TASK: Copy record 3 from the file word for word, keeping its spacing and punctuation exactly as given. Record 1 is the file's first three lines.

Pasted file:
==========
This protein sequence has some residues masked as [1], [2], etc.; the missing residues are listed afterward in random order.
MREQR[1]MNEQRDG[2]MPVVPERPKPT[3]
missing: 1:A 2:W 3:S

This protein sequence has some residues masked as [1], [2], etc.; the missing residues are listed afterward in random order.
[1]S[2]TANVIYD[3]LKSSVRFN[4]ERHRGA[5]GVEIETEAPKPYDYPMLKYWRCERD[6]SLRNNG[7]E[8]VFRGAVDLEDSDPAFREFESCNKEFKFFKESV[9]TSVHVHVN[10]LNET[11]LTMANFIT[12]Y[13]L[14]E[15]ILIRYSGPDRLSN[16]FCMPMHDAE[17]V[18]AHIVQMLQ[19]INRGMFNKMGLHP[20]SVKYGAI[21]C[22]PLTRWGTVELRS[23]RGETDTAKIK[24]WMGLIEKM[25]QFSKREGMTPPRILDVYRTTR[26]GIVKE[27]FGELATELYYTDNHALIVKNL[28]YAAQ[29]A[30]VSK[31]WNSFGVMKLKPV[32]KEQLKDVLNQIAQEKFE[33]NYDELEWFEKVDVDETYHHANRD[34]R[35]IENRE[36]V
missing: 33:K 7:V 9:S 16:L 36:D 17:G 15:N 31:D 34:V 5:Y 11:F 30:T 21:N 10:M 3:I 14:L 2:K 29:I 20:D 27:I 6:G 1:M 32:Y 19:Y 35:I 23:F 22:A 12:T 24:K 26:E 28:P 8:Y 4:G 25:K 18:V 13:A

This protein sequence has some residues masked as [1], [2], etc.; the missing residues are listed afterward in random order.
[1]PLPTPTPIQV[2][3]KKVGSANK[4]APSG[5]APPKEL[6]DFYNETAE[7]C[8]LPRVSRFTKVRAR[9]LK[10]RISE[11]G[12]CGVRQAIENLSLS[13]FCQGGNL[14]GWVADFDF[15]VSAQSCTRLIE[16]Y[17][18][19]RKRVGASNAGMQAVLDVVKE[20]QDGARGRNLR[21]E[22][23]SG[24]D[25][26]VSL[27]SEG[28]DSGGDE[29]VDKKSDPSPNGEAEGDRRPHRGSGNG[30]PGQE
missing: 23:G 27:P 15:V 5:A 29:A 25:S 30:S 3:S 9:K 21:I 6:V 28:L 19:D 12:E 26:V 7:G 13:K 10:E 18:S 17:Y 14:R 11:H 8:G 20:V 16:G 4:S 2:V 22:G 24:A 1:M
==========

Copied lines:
This protein sequence has some residues masked as [1], [2], etc.; the missing residues are listed afterward in random order.
[1]PLPTPTPIQV[2][3]KKVGSANK[4]APSG[5]APPKEL[6]DFYNETAE[7]C[8]LPRVSRFTKVRAR[9]LK[10]RISE[11]G[12]CGVRQAIENLSLS[13]FCQGGNL[14]GWVADFDF[15]VSAQSCTRLIE[16]Y[17][18][19]RKRVGASNAGMQAVLDVVKE[20]QDGARGRNLR[21]E[22][23]SG[24]D[25][26]VSL[27]SEG[28]DSGGDE[29]VDKKSDPSPNGEAEGDRRPHRGSGNG[30]PGQE
missing: 23:G 27:P 15:V 5:A 29:A 25:S 30:S 3:S 9:K 21:I 6:V 28:L 19:D 12:E 26:V 7:G 13:K 10:E 18:S 17:Y 14:R 11:H 8:G 20:V 16:G 4:S 2:V 22:G 24:A 1:M